News / Asia

Pakistan Halts NATO Supply Route in Anger Over Helicopter Attack

Pakistani security personnel stop truck carrying supplies for NATO forces in neighboring Afghanistan at Takhtabeg check post in Pakistani tribal area of Khyber, Pakistan, on their way to Torkham border post on Saturday, November 26, 2011.
Pakistani security personnel stop truck carrying supplies for NATO forces in neighboring Afghanistan at Takhtabeg check post in Pakistani tribal area of Khyber, Pakistan, on their way to Torkham border post on Saturday, November 26, 2011.
Kurt Achin

The deeply strained relationship between Pakistan and the United States appears to have taken yet another turn for the worse, in the aftermath of what Pakistan describes as an unprovoked pre-dawn attack on its forces by NATO aircraft across the Afghan border.  At least 26 Pakistani military personnel, including two officers, were killed, and 14 others were wounded. Islamabad is strongly protesting the incident.

Pakistan has blocked NATO's supply routes that pass through its territory to Afghanistan, following what officials here describe as an aerial attack on its soldiers in the early hours of Saturday morning local time.

The Pakistani military says NATO helicopters and fighter jets "carried out unprovoked firing" on two of its posts in the Mohmand tribal district bordering Afghanistan.  A military statement calls for "strong and urgent action" against thoseresponsible "for this aggression."

Washington's ambassador to Pakistan, Cameron Munter was summoned to the Foreign Ministry in Islamabad to explain the incident.  Munter says Washington regrets the loss of life among "any Pakistani servicemen," and promised to work closely with Pakistan to find out what happened.

Prime Minister Yousef Raza Gilani has strongly condemned the attack, and convened an emergency meeting of senior leaders to discuss next steps.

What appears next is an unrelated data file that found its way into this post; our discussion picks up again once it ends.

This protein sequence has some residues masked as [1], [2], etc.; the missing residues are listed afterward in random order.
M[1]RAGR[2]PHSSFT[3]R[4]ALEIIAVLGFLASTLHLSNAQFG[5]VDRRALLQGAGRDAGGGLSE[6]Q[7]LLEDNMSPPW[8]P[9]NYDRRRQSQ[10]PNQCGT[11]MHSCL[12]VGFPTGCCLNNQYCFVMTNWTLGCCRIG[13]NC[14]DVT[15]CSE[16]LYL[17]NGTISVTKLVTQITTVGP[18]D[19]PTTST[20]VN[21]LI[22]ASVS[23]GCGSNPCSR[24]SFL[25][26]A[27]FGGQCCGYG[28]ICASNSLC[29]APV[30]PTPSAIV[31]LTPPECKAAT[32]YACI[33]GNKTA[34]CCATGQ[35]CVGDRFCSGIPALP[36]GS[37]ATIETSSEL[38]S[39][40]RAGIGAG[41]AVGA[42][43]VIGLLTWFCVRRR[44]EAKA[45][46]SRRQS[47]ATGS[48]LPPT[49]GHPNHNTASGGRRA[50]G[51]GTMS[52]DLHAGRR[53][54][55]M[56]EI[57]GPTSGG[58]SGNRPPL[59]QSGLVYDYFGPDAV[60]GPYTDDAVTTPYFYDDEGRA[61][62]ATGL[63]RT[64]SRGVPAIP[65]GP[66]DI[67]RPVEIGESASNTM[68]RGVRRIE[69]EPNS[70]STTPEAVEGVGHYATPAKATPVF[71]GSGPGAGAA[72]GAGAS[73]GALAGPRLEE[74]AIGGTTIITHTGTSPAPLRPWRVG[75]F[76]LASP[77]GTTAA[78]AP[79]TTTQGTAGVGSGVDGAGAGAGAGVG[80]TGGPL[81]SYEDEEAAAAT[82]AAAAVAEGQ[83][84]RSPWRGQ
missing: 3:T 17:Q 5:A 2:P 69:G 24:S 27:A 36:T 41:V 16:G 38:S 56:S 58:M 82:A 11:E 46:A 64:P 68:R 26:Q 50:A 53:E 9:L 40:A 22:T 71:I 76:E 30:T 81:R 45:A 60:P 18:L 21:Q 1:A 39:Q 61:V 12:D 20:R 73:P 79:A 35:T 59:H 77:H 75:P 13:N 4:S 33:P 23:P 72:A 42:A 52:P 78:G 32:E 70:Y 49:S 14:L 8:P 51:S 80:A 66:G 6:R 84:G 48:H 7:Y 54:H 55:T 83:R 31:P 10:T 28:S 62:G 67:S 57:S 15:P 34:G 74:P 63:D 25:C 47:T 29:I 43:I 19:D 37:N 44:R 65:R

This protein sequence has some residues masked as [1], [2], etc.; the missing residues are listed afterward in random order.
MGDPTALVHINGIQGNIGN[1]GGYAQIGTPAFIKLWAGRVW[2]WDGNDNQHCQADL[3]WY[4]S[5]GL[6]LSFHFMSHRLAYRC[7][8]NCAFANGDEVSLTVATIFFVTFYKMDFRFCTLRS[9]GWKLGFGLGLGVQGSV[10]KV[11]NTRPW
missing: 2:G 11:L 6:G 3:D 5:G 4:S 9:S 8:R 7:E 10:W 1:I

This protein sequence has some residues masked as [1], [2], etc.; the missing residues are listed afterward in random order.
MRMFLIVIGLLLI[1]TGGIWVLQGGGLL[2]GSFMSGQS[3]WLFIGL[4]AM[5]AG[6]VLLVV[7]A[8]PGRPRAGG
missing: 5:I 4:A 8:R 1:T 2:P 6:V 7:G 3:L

NATO says General John Allen, commander of the International Security Assistance Force in Afghanistan, is personally paying the "highest attention" to the matter.  Brigadier General Carsten Jacobsen is a spokesman for the force.

"He's committed to thoroughly investigate and determine the  facts.  He expresses his sincere and heartfelt personal  condolences to the families and loved ones of any member of the  Pakistan security forces  who may have been killed or injured."

The NATO force says it remains committed to improving security relations with Pakistan, including coordinating cooperation along the Afghan-Pakistan border.

That border is extremely mountainous, winding, and porous to foot  traffic back and forth - posing a constant challenge for military planners on both sides.  The Taliban and other militants take advantage of the nearly 2,400-kilometer-long border to carry out attacks on U.S. and NATO forces.

A similar incident happened about a year ago when international security forces accidentally killed two Pakistani soldiers.  Then, too, Pakistan temporarily choked off the route on which NATO forces have depended for supplies since they began military operations against al-Qaida and the Taliban in Afghanistan following the September 11, 2001 terror attacks.

The timing of this incident may further sour the attitude of Pakistanis who already feel irritated over what they perceive as infractions against their sovereignty.  In May, U.S. Special Forces.swept into the Pakistani garrison town of Abbotabad, not far from the capital, to kill al-Qaida leader Osama bin Laden.

Years of unmanned U.S. drone airstrikes against Pakistan-based targets have killed both militants and civilians.

You May Like

ASEAN Ministers Set to Push for South China Sea Agreements

According to documents obtained by VOA Khmer, ministers will stand up for 'freedom of navigation, unimpeded lawful maritime commerce, trade and over flight' More

Puerto Rico Defaults on $58M Debt Payment

Payment was due Saturday, default is first in country's 117 years as a United States possession More

Turkish Public Fears Jihadists More Than Kurds

Turkey facing twin threats of terrorism by Islamic State and PKK Kurdish separatists, says President Erdogan’s ruling AK Party More

This forum has been closed.
Comments
     
There are no comments in this forum. Be first and add one

Featured Videos

Your JavaScript is turned off or you have an old version of Adobe's Flash Player. Get the latest Flash player.
Iraqi Yazidis Fear Death of Their Communityi
X
Sharon Behn
August 03, 2015 2:23 PM